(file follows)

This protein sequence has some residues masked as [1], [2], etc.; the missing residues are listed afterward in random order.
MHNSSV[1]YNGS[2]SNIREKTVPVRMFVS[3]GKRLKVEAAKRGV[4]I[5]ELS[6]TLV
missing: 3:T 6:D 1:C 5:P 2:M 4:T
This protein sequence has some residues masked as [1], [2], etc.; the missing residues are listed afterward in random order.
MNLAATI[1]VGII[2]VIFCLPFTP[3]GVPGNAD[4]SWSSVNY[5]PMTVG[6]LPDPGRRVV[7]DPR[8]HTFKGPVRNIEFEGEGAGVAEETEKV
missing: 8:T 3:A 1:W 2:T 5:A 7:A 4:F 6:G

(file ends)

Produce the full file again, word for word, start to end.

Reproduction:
This protein sequence has some residues masked as [1], [2], etc.; the missing residues are listed afterward in random order.
MHNSSV[1]YNGS[2]SNIREKTVPVRMFVS[3]GKRLKVEAAKRGV[4]I[5]ELS[6]TLV
missing: 3:T 6:D 1:C 5:P 2:M 4:T
This protein sequence has some residues masked as [1], [2], etc.; the missing residues are listed afterward in random order.
MNLAATI[1]VGII[2]VIFCLPFTP[3]GVPGNAD[4]SWSSVNY[5]PMTVG[6]LPDPGRRVV[7]DPR[8]HTFKGPVRNIEFEGEGAGVAEETEKV
missing: 8:T 3:A 1:W 2:T 5:A 7:A 4:F 6:G